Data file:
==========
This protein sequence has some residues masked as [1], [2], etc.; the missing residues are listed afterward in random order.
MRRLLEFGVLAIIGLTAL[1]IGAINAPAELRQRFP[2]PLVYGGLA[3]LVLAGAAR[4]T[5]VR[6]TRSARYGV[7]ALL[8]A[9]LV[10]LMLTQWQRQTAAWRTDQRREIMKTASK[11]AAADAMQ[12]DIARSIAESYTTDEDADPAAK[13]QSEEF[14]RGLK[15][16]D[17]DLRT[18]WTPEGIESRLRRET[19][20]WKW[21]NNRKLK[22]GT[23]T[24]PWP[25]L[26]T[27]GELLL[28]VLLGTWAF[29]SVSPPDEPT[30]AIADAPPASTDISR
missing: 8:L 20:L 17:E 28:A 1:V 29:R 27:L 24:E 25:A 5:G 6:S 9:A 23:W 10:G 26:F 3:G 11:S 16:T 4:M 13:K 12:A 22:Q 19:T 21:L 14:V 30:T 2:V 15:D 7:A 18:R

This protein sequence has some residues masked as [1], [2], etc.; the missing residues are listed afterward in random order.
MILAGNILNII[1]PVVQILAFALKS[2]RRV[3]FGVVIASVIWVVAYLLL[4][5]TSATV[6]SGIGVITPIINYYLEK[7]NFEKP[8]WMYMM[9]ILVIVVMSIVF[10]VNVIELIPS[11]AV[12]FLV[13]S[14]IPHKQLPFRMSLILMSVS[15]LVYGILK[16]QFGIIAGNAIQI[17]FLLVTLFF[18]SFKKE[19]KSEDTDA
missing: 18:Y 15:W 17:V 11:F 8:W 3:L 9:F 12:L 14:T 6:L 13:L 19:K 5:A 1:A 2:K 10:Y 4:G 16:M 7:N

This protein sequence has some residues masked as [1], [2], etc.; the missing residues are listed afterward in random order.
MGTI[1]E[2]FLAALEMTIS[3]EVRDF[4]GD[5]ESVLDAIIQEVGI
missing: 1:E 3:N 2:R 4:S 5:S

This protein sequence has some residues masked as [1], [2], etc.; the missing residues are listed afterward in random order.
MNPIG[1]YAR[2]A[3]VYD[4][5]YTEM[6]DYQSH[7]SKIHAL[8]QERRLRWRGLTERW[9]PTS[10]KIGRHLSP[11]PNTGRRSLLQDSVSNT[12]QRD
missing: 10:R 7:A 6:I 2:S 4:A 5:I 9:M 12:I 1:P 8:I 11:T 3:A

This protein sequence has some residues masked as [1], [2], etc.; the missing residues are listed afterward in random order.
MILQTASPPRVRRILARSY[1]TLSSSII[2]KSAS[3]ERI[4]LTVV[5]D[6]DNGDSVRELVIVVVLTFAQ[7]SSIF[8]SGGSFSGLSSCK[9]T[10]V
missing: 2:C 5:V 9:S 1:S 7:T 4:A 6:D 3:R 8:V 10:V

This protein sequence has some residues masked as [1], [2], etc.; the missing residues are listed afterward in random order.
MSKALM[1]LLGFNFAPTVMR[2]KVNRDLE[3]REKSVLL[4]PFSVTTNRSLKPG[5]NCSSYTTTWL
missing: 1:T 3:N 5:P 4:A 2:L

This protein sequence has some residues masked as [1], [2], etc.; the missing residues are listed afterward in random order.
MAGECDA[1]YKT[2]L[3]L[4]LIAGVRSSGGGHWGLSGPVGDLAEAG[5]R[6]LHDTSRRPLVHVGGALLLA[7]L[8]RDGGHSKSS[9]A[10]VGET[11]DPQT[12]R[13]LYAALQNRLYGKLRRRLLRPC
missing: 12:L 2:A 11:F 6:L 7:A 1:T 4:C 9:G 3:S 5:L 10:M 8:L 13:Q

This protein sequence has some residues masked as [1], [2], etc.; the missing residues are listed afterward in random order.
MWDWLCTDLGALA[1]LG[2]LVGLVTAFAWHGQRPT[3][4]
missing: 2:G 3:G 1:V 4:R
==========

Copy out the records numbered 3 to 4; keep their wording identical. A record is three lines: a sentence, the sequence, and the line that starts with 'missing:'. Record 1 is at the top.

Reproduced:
This protein sequence has some residues masked as [1], [2], etc.; the missing residues are listed afterward in random order.
MGTI[1]E[2]FLAALEMTIS[3]EVRDF[4]GD[5]ESVLDAIIQEVGI
missing: 1:E 3:N 2:R 4:S 5:S

This protein sequence has some residues masked as [1], [2], etc.; the missing residues are listed afterward in random order.
MNPIG[1]YAR[2]A[3]VYD[4][5]YTEM[6]DYQSH[7]SKIHAL[8]QERRLRWRGLTERW[9]PTS[10]KIGRHLSP[11]PNTGRRSLLQDSVSNT[12]QRD
missing: 10:R 7:A 6:I 2:S 4:A 5:I 9:M 12:I 1:P 8:I 11:T 3:A